At the design conference/workshop I went to a few weeks ago, there was a… creative community? … which, in addition to their business cards, had these blue sheets of card stock with dotted lines all over them. As a fan of folding things into other things and one who knows that a lot of origami starts with a square sheet of paper, I was intrigued. On the back were instructions to “make the d:cl logo 3-D, origami style” and a bit.ly address. I got all excited:
— Beth Voigt (@twenty3eighty4) April 27, 2013
…and then I brought it home and made fold-y things.
I was somewhat intrigued about how one might origami a logo, until I realized that their logo was contained in a square. 3-D, a cube. I’m folding a tiny box! Ok, that makes way more sense than a whole logo, which this will be once I fold it all up. Kinda.
I was actually a little disappointed when I realized what I’d be folding this thing into, since I’d made these “balloons” as a kid. O, Childcraft Encyclopedia, how I adored thee! I made all sorts of fun stuff from those books, but I had really been hoping that this would be something new to me. It’s a new use of the balloon/box/cube, anyway, so why not give it a try?
The link on the back of the sheet took me to this video, with some rather dramatic music for origami folding. Seriously, it sounds like I should be folding weapons or Blade Runner unicorns or something.
Like a lot of other origami, there are a few preliminary folds that don’t really seem to make much sense at the time. Why am I folding things just so I can unfold them later? Patience, young padawan! It makes things easier down the road.
This little cube is a lot of folding things in on itself. Corners into corners. The dotted lines kinda didn’t help much, but hey, they looked cool.
I ran into trouble by the fourth or fifth fold. There’s a reason why that special, colored-only-on-one-side origami paper is so thin… so you can fold it more easily and give it nice sharp creases. Card stock is not meant to be folded by hand, at least without scoring it first, so there were little rips and splits before I was even halfway done. The blowing-up step didn’t really go so well, it kinda got caught up on itself. Also, I don’t think this was the desired effect:
I was extra-glad I’d grabbed two, but my second try concealed the letters of the logo even more:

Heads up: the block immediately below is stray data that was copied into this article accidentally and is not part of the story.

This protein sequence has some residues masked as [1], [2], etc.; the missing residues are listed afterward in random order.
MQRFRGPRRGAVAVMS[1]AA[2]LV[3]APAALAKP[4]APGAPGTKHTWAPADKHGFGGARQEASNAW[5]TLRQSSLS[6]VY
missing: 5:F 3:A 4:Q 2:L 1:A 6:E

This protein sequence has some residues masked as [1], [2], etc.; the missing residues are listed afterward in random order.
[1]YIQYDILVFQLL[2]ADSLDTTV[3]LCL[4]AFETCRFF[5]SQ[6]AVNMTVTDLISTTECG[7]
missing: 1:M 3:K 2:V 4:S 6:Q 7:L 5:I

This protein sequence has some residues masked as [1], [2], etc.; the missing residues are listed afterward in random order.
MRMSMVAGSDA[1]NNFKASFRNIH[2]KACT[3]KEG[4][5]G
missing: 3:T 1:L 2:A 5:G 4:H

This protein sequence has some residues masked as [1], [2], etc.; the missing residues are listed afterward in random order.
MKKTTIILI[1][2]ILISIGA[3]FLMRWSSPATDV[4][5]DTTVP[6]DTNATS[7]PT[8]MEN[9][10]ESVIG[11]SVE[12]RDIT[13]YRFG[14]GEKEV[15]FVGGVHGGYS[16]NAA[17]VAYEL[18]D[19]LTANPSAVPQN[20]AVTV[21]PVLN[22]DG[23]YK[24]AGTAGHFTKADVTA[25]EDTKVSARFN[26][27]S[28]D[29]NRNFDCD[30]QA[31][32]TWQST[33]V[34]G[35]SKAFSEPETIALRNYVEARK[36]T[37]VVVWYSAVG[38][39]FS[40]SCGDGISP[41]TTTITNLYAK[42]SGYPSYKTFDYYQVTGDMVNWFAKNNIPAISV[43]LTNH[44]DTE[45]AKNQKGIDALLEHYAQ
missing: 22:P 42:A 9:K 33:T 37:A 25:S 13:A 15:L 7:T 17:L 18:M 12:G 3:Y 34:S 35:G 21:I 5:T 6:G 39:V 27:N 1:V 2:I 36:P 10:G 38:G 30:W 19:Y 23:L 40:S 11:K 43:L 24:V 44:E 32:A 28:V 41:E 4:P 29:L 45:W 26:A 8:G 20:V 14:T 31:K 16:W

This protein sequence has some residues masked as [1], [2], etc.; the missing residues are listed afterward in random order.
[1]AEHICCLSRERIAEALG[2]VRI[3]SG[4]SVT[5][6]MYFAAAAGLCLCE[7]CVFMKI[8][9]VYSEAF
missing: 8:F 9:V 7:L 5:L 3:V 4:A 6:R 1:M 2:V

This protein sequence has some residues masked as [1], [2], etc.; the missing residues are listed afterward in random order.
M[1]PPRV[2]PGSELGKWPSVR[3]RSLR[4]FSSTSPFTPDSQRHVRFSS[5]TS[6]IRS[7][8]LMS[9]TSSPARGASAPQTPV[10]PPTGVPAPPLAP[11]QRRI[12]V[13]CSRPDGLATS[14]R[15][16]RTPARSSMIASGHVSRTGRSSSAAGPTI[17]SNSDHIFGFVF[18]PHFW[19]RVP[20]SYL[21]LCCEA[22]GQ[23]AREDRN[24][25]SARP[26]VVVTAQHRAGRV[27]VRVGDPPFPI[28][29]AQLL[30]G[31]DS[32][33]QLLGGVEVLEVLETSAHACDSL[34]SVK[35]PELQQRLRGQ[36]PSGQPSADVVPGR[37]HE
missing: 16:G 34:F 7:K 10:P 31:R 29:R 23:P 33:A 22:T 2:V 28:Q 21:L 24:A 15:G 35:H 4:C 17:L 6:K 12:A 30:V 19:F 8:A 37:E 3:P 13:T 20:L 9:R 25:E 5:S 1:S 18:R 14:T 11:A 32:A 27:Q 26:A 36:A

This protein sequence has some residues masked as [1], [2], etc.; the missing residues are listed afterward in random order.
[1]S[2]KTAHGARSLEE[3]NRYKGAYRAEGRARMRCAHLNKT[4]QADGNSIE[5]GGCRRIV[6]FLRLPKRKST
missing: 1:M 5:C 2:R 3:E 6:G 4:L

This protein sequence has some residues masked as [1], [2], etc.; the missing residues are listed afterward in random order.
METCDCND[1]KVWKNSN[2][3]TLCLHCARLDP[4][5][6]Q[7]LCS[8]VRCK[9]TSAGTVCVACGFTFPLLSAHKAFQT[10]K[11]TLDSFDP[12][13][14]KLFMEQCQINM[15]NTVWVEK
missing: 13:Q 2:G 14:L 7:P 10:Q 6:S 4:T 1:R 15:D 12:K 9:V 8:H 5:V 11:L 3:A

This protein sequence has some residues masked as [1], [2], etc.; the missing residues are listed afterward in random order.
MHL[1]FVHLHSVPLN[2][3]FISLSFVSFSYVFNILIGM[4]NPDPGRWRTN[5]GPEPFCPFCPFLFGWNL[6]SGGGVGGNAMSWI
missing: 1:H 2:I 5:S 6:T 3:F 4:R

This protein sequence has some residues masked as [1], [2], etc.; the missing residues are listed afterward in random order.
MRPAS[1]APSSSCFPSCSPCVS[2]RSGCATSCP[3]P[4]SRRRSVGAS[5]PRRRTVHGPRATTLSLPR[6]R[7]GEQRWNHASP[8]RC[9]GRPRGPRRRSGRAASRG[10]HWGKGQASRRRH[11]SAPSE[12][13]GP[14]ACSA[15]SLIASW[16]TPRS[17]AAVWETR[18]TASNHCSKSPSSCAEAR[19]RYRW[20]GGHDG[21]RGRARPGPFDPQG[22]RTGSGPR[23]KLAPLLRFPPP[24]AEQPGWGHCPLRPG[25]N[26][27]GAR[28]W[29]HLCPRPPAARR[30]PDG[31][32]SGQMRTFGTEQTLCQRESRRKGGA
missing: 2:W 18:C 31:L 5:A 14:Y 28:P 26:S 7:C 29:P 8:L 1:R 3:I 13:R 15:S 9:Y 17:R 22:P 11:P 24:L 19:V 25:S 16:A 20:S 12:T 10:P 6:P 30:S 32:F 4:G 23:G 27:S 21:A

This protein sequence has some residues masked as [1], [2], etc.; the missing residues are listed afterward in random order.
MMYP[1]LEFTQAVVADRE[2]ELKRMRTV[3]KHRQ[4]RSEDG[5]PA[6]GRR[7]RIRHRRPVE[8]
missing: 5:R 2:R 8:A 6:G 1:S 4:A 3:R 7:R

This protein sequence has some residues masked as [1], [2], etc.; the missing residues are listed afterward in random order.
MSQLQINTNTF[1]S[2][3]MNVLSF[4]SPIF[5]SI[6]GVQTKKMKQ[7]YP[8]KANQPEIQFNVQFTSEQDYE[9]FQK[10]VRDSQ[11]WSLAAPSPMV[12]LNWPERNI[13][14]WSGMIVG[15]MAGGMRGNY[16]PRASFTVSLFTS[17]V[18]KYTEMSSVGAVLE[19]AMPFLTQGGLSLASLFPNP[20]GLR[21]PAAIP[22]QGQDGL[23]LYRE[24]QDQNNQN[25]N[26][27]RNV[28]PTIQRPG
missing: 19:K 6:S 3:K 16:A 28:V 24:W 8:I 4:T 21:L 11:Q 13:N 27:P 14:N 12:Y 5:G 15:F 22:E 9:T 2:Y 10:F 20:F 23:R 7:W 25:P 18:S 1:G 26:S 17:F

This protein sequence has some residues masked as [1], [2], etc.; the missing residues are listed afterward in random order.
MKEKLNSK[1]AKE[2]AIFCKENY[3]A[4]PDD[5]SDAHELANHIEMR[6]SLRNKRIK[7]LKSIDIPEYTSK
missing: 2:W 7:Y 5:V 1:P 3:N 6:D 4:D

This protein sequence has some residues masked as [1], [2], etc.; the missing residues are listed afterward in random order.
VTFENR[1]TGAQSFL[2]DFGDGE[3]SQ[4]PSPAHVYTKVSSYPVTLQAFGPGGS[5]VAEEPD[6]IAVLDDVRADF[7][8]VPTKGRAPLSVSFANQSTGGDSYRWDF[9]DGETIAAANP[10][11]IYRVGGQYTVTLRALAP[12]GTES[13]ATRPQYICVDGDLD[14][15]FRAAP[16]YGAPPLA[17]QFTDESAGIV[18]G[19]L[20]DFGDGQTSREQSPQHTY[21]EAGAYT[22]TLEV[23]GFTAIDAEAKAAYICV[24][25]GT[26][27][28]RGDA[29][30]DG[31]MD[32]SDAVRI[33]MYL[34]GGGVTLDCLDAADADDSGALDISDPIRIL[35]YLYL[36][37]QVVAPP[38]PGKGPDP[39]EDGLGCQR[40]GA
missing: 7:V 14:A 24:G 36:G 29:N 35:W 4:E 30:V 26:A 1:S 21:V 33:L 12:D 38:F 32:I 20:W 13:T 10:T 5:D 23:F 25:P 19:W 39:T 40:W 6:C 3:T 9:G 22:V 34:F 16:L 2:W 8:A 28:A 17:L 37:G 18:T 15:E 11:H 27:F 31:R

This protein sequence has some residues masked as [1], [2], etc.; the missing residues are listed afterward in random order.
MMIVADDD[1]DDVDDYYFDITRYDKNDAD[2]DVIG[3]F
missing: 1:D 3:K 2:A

And all those superfluous dotted lines! All over the place. They don’t really seem to help with the folding much, but kinda, I guess, and I suppose having them all over the sheet makes the end product more uniform. I’m sure there was a design decision made in there, I’m just not sure it was the right one.
So I deconstructed the sucker to see what fold-lines you might actually need, and which ones might be helpful for folding newbies. Not-really-a-spoiler: it’s not a lot. Then put it back together and scribbled all over the exterior to see how much of the paper would actually show on the finished cube. Again, not a lot.
And then I got all ambitious and started plotting! I would make an instructional version that would give you each step as you were folding it! I would make one that would only have the lines necessary for folding, but nicely incorporated into a pattern! I would make a continuous design that looked weird on a flat sheet, but would ultimately fold up into something awesome!
And then I realized it was 10:32pm on a school night. Hrm.
So yes, logo on a cube. Step one: print your favorite logo or peekature in the middle of a square. Yes, yes, I know printer paper is not square, figure out which end you want to cut off and put it in the middle of the imaginary square. It will be a real square once you take scissors to it.
Step two: watch and follow along with this video instead:
Step three: YOU CAN HAZ BOX.
I tweeted my results at the folks wot handed out the original blue thingies, and they replied:
@twenty3eighty4This is actually one of the better attempts! Thanks for sharing!
— Design Cloud Chicago (@DesignCloudChi) May 30, 2013